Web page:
Eastern Europe May Seek Additional Aid

As concerns regarding capital outflows from western banks increase, Eastern European countries may be pressed to utilize existing international support packages, or possibly seek additional help from the IMF.

According to economists Pasquale Diana and Jaroslaw Strzalkowski of Morgan Stanley, countries without any current aid should begin to establish international aid packages in order to “boost confidence enough to ensure that the bear case does not materialize.”

Western European banks control more than three quarters of the banking industry in Eastern Europe, which deepens the region’s risks of a financing gap and credit squeeze from decreasing loan quality and minimal economic growth.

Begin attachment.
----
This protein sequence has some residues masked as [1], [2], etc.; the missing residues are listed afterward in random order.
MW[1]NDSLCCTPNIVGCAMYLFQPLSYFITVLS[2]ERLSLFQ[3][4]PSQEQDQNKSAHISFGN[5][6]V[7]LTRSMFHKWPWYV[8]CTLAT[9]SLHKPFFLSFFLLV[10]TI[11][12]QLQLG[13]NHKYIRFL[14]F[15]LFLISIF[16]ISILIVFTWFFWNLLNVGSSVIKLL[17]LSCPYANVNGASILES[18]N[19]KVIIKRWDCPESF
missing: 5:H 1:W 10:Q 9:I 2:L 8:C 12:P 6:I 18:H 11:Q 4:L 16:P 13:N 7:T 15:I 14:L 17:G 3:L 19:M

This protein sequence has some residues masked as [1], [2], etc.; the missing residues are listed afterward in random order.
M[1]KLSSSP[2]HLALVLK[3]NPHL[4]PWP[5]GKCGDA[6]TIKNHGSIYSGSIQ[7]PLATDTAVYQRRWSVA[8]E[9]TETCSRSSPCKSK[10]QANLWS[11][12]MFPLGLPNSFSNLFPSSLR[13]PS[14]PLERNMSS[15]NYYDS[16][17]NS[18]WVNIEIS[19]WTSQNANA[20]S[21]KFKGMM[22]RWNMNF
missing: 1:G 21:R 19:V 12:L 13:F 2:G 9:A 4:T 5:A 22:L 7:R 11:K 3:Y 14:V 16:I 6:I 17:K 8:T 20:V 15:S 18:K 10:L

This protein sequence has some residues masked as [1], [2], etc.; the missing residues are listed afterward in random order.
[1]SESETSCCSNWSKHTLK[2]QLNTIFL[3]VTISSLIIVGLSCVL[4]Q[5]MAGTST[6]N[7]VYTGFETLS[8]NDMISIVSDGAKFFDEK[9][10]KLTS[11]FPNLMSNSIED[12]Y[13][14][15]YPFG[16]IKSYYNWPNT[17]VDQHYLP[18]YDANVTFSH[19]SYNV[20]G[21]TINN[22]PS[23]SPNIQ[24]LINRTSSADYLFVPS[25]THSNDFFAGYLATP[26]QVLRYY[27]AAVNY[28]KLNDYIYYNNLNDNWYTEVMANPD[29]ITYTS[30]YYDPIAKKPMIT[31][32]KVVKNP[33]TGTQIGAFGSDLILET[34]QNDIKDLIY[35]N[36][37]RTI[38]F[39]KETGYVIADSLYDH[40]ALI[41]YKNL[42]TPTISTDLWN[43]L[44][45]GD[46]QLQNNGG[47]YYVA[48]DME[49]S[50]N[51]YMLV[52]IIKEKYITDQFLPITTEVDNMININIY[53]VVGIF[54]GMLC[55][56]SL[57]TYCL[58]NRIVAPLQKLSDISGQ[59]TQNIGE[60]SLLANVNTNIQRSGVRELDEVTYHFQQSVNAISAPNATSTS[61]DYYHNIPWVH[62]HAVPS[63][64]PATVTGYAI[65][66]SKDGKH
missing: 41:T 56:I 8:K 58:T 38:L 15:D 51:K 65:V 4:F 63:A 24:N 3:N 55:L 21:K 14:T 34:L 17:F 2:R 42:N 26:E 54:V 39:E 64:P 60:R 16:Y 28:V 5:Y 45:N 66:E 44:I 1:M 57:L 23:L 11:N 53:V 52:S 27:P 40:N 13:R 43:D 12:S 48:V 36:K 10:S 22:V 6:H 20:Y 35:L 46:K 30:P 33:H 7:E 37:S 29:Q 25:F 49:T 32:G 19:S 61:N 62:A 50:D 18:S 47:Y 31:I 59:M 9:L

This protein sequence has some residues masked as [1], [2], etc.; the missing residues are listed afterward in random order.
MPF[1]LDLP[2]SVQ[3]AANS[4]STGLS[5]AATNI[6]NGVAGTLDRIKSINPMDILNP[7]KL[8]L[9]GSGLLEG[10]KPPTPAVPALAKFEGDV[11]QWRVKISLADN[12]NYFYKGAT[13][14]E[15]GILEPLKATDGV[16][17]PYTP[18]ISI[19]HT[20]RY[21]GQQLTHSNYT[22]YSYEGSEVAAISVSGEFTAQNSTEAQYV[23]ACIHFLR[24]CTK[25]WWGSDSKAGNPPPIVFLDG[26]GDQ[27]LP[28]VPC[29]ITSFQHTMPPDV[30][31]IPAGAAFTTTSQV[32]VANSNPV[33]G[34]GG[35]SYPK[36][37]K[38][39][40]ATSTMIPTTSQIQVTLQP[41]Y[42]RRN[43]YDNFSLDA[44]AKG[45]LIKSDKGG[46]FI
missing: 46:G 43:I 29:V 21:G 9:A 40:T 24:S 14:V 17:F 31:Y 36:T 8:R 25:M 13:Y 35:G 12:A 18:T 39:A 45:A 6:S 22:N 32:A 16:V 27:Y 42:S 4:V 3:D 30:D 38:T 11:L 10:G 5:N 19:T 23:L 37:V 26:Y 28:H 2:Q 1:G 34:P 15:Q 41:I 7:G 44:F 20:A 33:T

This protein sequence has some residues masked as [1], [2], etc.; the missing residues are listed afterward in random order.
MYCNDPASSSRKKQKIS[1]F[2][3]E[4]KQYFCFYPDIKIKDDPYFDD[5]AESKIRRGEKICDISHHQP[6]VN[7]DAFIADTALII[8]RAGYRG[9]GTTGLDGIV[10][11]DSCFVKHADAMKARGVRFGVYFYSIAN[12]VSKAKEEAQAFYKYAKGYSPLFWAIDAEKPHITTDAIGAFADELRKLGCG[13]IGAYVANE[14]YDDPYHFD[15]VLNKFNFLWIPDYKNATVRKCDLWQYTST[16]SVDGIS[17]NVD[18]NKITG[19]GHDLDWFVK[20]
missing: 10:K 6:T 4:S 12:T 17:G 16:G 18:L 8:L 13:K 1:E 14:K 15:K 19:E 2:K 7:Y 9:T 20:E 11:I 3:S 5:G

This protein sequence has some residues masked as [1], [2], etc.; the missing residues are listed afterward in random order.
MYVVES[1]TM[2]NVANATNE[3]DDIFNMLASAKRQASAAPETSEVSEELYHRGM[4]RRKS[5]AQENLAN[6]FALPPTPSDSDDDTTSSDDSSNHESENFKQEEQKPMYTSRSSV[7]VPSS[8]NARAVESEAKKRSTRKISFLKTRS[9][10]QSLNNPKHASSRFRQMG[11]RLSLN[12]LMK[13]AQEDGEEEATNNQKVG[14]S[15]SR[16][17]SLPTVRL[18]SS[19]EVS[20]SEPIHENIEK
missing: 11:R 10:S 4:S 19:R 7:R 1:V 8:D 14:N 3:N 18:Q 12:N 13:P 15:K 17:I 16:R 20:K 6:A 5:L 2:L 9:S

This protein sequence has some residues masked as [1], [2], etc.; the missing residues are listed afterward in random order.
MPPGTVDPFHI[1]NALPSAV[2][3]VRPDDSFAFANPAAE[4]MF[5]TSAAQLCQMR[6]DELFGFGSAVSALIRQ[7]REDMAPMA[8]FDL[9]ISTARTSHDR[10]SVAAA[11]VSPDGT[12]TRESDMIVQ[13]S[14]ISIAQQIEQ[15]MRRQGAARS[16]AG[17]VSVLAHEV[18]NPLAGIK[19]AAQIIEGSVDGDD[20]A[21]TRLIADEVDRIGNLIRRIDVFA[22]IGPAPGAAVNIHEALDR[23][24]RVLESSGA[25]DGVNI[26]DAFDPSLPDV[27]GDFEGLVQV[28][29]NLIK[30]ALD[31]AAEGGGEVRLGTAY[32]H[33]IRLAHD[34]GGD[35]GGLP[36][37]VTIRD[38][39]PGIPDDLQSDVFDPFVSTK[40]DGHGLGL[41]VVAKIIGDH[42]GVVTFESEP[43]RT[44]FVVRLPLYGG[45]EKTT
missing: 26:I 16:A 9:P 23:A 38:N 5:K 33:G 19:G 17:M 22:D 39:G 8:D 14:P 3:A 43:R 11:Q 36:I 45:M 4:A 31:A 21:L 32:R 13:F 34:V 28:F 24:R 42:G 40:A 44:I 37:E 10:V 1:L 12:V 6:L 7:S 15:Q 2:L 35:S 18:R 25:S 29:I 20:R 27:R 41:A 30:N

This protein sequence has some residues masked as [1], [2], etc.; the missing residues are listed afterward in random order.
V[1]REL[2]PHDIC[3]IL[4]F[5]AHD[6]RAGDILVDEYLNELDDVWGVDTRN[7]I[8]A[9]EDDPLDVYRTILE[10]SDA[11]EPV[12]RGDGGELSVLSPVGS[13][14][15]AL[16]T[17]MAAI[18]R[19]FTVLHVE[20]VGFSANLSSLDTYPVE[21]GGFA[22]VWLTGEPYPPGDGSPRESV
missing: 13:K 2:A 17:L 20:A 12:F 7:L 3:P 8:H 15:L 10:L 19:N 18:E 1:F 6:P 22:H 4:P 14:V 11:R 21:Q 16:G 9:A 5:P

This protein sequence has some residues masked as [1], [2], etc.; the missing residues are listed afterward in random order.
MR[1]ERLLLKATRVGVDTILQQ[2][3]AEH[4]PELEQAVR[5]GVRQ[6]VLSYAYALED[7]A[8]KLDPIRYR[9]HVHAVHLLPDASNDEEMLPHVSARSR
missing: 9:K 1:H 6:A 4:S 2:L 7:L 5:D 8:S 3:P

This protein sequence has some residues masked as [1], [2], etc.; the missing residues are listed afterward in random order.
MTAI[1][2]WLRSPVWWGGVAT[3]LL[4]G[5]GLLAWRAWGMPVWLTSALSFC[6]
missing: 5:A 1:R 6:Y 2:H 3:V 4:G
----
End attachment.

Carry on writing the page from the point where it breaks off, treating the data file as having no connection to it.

“We look at deleveraging pressures and find that aggressive retrenching, not our base case, by western European banks could leave a funding gap in central and eastern Europe such that most countries except the Czech Republic would probably need to tap existing support packages or negotiate more assistance with the IMF and the European Union,” the economists wrote.

Certain countries are facing a greater challenge than others. Hungary, for example, may require nearly 12 billion euros from the IMF in order to “restore confidence.”

“We continue to think there is no case for a ‘big bang’ withdrawal from the region,” the report continued. “For the banks in particular, we think that the IMF, European Commission involvement in any given country in central eastern Europe would be particularly encouraging.”

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